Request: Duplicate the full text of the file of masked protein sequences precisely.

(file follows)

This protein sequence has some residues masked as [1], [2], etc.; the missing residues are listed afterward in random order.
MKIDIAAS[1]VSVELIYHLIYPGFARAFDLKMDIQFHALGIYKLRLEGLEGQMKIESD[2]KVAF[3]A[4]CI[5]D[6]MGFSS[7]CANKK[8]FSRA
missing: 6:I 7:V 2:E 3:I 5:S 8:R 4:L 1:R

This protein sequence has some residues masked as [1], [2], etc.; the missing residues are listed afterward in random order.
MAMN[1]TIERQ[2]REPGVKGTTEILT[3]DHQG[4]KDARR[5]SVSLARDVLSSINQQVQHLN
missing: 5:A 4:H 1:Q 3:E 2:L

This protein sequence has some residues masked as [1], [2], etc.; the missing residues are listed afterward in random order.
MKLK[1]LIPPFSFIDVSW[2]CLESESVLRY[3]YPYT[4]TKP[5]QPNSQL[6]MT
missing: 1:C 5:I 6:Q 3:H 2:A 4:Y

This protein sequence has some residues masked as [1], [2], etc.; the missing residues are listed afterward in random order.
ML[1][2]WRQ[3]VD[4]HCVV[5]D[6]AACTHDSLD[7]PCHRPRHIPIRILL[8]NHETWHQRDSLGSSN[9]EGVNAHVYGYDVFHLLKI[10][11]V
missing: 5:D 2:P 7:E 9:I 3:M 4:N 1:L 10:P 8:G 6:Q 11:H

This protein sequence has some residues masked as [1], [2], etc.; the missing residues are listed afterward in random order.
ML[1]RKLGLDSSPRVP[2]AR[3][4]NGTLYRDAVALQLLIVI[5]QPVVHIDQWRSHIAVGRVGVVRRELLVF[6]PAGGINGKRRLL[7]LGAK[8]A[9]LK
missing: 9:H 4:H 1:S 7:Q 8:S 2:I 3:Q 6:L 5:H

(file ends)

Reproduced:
This protein sequence has some residues masked as [1], [2], etc.; the missing residues are listed afterward in random order.
MKIDIAAS[1]VSVELIYHLIYPGFARAFDLKMDIQFHALGIYKLRLEGLEGQMKIESD[2]KVAF[3]A[4]CI[5]D[6]MGFSS[7]CANKK[8]FSRA
missing: 6:I 7:V 2:E 3:I 5:S 8:R 4:L 1:R

This protein sequence has some residues masked as [1], [2], etc.; the missing residues are listed afterward in random order.
MAMN[1]TIERQ[2]REPGVKGTTEILT[3]DHQG[4]KDARR[5]SVSLARDVLSSINQQVQHLN
missing: 5:A 4:H 1:Q 3:E 2:L

This protein sequence has some residues masked as [1], [2], etc.; the missing residues are listed afterward in random order.
MKLK[1]LIPPFSFIDVSW[2]CLESESVLRY[3]YPYT[4]TKP[5]QPNSQL[6]MT
missing: 1:C 5:I 6:Q 3:H 2:A 4:Y

This protein sequence has some residues masked as [1], [2], etc.; the missing residues are listed afterward in random order.
ML[1][2]WRQ[3]VD[4]HCVV[5]D[6]AACTHDSLD[7]PCHRPRHIPIRILL[8]NHETWHQRDSLGSSN[9]EGVNAHVYGYDVFHLLKI[10][11]V
missing: 5:D 2:P 7:E 9:I 3:M 4:N 1:L 10:P 8:G 6:Q 11:H

This protein sequence has some residues masked as [1], [2], etc.; the missing residues are listed afterward in random order.
ML[1]RKLGLDSSPRVP[2]AR[3][4]NGTLYRDAVALQLLIVI[5]QPVVHIDQWRSHIAVGRVGVVRRELLVF[6]PAGGINGKRRLL[7]LGAK[8]A[9]LK
missing: 9:H 4:H 1:S 7:Q 8:S 2:I 3:Q 6:L 5:H